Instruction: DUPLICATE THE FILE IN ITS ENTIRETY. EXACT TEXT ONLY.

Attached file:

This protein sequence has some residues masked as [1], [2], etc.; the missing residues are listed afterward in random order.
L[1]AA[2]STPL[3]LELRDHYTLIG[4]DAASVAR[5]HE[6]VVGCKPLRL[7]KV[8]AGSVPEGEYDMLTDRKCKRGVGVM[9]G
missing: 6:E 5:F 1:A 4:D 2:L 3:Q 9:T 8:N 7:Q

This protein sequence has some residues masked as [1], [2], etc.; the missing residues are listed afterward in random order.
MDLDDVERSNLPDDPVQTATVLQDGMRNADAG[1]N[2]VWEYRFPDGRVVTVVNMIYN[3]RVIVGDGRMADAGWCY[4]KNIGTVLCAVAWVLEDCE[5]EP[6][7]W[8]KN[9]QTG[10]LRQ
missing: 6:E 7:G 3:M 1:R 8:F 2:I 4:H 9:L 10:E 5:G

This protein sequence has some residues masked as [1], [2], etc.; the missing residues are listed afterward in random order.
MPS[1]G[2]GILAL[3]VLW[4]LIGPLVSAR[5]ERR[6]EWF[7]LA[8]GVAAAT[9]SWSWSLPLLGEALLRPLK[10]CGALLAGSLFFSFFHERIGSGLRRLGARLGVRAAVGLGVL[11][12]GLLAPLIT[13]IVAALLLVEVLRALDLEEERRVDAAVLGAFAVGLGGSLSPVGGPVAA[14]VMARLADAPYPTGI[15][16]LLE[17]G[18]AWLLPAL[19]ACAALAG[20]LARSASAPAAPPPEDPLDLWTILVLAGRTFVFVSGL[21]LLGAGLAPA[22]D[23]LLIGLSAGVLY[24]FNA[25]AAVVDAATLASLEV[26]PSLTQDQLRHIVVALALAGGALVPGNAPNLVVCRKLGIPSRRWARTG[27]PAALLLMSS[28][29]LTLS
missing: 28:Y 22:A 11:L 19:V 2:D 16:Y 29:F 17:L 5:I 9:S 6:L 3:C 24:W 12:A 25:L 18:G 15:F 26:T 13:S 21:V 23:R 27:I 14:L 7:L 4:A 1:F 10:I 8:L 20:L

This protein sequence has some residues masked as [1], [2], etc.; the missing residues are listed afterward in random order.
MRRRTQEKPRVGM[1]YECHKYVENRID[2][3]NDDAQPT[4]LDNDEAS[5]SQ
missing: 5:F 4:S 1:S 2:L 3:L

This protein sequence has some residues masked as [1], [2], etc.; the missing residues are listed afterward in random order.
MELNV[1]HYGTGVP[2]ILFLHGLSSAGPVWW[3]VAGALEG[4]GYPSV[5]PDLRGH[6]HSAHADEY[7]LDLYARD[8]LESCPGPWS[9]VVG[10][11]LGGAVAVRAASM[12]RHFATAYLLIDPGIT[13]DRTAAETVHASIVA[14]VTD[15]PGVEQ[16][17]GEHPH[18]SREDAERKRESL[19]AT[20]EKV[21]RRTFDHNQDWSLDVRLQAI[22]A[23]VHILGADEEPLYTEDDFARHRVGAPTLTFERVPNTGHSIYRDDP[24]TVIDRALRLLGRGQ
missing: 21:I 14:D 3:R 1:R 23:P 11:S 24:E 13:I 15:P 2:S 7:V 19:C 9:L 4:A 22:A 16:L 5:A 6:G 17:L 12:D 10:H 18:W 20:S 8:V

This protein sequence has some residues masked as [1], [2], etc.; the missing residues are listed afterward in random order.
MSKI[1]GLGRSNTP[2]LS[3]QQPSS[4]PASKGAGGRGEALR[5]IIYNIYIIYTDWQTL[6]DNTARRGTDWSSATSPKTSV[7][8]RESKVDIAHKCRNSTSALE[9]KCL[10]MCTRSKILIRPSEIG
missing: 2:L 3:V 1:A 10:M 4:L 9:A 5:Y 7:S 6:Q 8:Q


This protein sequence has some residues masked as [1], [2], etc.; the missing residues are listed afterward in random order.
L[1]AA[2]STPL[3]LELRDHYTLIG[4]DAASVAR[5]HE[6]VVGCKPLRL[7]KV[8]AGSVPEGEYDMLTDRKCKRGVGVM[9]G
missing: 6:E 5:F 1:A 4:D 2:L 3:Q 9:T 8:N 7:Q

This protein sequence has some residues masked as [1], [2], etc.; the missing residues are listed afterward in random order.
MDLDDVERSNLPDDPVQTATVLQDGMRNADAG[1]N[2]VWEYRFPDGRVVTVVNMIYN[3]RVIVGDGRMADAGWCY[4]KNIGTVLCAVAWVLEDCE[5]EP[6][7]W[8]KN[9]QTG[10]LRQ
missing: 6:E 7:G 3:M 1:R 8:F 2:I 4:H 9:L 10:E 5:G

This protein sequence has some residues masked as [1], [2], etc.; the missing residues are listed afterward in random order.
MPS[1]G[2]GILAL[3]VLW[4]LIGPLVSAR[5]ERR[6]EWF[7]LA[8]GVAAAT[9]SWSWSLPLLGEALLRPLK[10]CGALLAGSLFFSFFHERIGSGLRRLGARLGVRAAVGLGVL[11][12]GLLAPLIT[13]IVAALLLVEVLRALDLEEERRVDAAVLGAFAVGLGGSLSPVGGPVAA[14]VMARLADAPYPTGI[15][16]LLE[17]G[18]AWLLPAL[19]ACAALAG[20]LARSASAPAAPPPEDPLDLWTILVLAGRTFVFVSGL[21]LLGAGLAPA[22]D[23]LLIGLSAGVLY[24]FNA[25]AAVVDAATLASLEV[26]PSLTQDQLRHIVVALALAGGALVPGNAPNLVVCRKLGIPSRRWARTG[27]PAALLLMSS[28][29]LTLS
missing: 28:Y 22:A 11:L 19:V 2:D 16:Y 29:F 17:L 5:I 9:S 6:L 3:C 24:W 12:A 25:L 18:G 15:F 26:T 13:S 21:V 23:R 27:I 14:L 7:L 4:A 1:F 10:I 8:L 20:L

This protein sequence has some residues masked as [1], [2], etc.; the missing residues are listed afterward in random order.
MRRRTQEKPRVGM[1]YECHKYVENRID[2][3]NDDAQPT[4]LDNDEAS[5]SQ
missing: 5:F 4:S 1:S 2:L 3:L

This protein sequence has some residues masked as [1], [2], etc.; the missing residues are listed afterward in random order.
MELNV[1]HYGTGVP[2]ILFLHGLSSAGPVWW[3]VAGALEG[4]GYPSV[5]PDLRGH[6]HSAHADEY[7]LDLYARD[8]LESCPGPWS[9]VVG[10][11]LGGAVAVRAASM[12]RHFATAYLLIDPGIT[13]DRTAAETVHASIVA[14]VTD[15]PGVEQ[16][17]GEHPH[18]SREDAERKRESL[19]AT[20]EKV[21]RRTFDHNQDWSLDVRLQAI[22]A[23]VHILGADEEPLYTEDDFARHRVGAPTLTFERVPNTGHSIYRDDP[24]TVIDRALRLLGRGQ
missing: 21:I 14:D 3:R 1:R 23:P 11:S 24:E 13:I 15:P 2:S 7:V 19:C 9:L 4:A 22:A 16:L 5:A 6:G 17:L 12:D 10:H 18:W 20:S 8:V

This protein sequence has some residues masked as [1], [2], etc.; the missing residues are listed afterward in random order.
MSKI[1]GLGRSNTP[2]LS[3]QQPSS[4]PASKGAGGRGEALR[5]IIYNIYIIYTDWQTL[6]DNTARRGTDWSSATSPKTSV[7][8]RESKVDIAHKCRNSTSALE[9]KCL[10]MCTRSKILIRPSEIG
missing: 2:L 3:V 1:A 10:M 4:L 9:A 5:Y 7:S 6:Q 8:Q